Reward and recognition programs are often first on the chopping block in tough economic conditions, so it's up to HR ensure returns on a company's investment. We speak to EMMA NICOLLE of RedBalloon, JAN PACAS of Hilti and RICHARD LAIDLAW of Stockland for their thoughts on R&R programs that work.
Video transcript below:
Stephanie Zillman, HC Online
Stephanie Zillman: Hello, I’m Stephanie Zillman and you are watching HC TV. In uncertain economic times, employee reward and recognition programs are often the first to get the axe as company leaders look to cut costs. Emma Nicole of Red Balloon says business should take into account the return on investment before doing anything drastic.
Emma Nicole, Red Balloon
Emma Nicolle: I often come up against pushback from leaders and financial operations about the return on investment for reward programs. It’s often the first thing to, you know get in sights when people are making budget cuts and I actually think this is you know a really dangerous game to be playing. So Watson Whyte in Forbes Magazine has been quoted to show that organisations that have an effective recognition program actually deliver on average 109% return to shareholders compared to those organisations that don’t and they have an average return of 52%.
Stephanie Zillman: Jan Pacas of Hilti says the key to creating a rewards program that works is tailoring it to the individual.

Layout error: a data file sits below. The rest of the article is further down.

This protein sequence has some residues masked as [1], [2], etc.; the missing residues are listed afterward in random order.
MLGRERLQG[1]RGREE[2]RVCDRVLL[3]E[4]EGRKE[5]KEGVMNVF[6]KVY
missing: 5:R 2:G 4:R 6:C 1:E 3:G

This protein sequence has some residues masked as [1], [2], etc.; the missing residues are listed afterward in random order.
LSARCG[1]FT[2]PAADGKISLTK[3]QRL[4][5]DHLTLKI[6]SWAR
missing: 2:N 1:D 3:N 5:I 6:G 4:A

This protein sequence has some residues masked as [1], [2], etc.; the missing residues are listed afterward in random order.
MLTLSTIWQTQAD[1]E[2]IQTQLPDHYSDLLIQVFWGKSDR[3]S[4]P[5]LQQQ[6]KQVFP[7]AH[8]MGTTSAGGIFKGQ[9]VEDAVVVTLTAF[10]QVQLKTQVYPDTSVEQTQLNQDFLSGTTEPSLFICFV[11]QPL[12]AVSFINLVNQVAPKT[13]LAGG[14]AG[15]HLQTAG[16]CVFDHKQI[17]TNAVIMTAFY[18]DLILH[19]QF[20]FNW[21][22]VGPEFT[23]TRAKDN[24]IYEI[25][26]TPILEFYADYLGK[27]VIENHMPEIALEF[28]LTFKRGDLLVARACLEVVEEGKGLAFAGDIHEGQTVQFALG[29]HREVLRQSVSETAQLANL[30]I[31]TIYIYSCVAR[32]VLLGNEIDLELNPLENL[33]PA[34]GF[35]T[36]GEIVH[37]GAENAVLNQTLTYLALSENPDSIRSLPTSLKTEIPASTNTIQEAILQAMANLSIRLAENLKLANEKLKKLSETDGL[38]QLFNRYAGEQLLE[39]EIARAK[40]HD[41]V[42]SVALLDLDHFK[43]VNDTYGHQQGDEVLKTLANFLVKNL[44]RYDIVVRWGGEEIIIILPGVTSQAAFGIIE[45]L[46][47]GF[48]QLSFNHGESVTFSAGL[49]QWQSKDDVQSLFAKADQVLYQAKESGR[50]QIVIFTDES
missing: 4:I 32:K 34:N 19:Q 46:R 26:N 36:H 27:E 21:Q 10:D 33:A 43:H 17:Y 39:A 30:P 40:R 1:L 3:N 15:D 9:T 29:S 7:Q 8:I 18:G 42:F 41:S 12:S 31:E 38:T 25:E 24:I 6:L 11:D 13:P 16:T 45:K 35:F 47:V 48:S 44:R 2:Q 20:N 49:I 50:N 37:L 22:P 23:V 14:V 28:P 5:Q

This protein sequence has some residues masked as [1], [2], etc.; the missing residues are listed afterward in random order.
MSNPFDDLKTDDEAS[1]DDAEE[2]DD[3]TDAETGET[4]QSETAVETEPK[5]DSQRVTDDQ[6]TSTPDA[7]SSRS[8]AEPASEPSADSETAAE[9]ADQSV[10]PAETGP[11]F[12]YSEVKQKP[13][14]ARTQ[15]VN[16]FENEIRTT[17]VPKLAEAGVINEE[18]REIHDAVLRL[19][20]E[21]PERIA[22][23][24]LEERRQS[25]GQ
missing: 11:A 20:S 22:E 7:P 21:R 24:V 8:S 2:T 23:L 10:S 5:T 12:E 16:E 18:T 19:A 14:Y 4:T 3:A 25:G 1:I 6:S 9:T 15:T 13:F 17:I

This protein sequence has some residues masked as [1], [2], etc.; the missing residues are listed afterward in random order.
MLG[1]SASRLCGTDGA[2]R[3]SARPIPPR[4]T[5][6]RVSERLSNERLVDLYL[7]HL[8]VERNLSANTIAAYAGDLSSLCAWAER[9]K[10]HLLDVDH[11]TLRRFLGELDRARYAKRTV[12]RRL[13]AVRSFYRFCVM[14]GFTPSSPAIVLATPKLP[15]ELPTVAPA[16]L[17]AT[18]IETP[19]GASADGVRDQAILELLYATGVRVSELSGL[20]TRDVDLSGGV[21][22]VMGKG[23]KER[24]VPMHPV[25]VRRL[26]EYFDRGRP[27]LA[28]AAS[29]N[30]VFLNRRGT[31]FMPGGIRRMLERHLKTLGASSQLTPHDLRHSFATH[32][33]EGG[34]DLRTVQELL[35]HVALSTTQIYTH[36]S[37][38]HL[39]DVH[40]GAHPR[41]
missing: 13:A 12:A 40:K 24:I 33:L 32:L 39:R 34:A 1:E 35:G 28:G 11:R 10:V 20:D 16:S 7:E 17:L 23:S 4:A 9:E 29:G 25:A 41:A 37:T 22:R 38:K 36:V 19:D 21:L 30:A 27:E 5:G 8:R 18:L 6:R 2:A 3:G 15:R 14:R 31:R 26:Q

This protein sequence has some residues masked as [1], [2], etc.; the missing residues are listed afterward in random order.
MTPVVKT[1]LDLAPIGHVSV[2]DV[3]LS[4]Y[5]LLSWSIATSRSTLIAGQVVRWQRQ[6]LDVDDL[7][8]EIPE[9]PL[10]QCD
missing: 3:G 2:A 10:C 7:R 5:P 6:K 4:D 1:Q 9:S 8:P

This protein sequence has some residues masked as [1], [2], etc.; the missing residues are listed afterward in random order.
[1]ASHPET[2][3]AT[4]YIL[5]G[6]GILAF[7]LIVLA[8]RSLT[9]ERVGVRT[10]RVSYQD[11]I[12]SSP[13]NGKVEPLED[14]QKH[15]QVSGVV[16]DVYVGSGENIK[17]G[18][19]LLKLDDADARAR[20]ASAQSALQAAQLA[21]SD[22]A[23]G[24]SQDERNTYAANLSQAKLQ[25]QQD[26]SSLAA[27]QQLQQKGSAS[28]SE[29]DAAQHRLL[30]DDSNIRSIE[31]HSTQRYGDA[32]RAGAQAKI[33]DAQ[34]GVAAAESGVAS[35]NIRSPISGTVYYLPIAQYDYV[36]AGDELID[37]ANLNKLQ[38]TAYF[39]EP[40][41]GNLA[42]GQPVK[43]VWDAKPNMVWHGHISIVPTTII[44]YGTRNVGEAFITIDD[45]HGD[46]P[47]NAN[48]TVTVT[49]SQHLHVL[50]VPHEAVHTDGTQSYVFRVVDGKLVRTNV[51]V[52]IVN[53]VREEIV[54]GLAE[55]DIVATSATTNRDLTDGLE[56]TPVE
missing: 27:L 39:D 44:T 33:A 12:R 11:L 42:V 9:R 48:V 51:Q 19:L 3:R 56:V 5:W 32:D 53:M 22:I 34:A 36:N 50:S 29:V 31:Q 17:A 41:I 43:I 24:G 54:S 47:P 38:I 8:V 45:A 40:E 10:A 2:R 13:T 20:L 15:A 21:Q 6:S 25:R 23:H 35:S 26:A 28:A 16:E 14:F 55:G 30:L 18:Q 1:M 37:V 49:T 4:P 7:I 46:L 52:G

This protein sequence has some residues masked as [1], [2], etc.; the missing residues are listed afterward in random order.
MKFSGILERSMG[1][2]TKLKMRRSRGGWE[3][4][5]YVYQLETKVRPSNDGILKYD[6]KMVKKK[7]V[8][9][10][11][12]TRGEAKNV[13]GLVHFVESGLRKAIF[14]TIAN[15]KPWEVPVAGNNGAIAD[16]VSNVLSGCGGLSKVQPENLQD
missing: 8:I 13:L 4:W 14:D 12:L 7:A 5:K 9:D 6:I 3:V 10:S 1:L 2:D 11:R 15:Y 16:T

Jan Pacas: It’s important you know that if somebody really puts in an extra effort, continuously reward him for it. Continuously doesn’t have to be big things, continuously invite him for a dinners, continuously give him whatever tickets to the cinema, continuously, I often now I have a manager in Western Australia who is Scottish. He is very tight in money, so he always says Jan let me invite you for a coffee and we have done that 6 times but I always ended up paying. So what I gave him now when I flew to Perth, I bought him a wallet. And it’s a small thing, it’s a small joke, but it’s very sincere and it’s kind of personal and I think you know we do those things a lot.
Richard Laidlaw, Stockland
Richard Laidlaw: We are working on the kind of benefits that our people are looking at as they move through different stages of their lives. So having a flexible leave policy to allow you to look after sick children or sick parents is equally important. So I think people like being in the organisation, but they do have a need for flexibility around the different needs they have, rather than us just having one policy that fits everybody.
Stephanie Zillman: So how can HR professionals engineer sustainable reward and recognition policies. Emma Nicolle of Red Balloons say a packet of tim tams in the communal kitchen probably won’t cut it.
Emma Nicolle: If someone had sat back and thought, “okay I have this packet to spend on engagement, on recognition, how am I going to spend it”. The return from those tim tams, yes they might be generating some happy people around the office in you know in the short term, but then they become expected and once they become expected they are not actually delivering, so I think the really canny and dynamic businesses are those that are keeping their recognition mix really fresh. They are shaping it up in different ways, maybe every month or every quarter and they are keeping people on their toes and they are keeping that surprise and excitement level going.
Stephanie Zillman: For more on rewards and recognition and other HR issues, click around HC Online. I’m Stephanie Zillman and I will see you again soon on HC TV.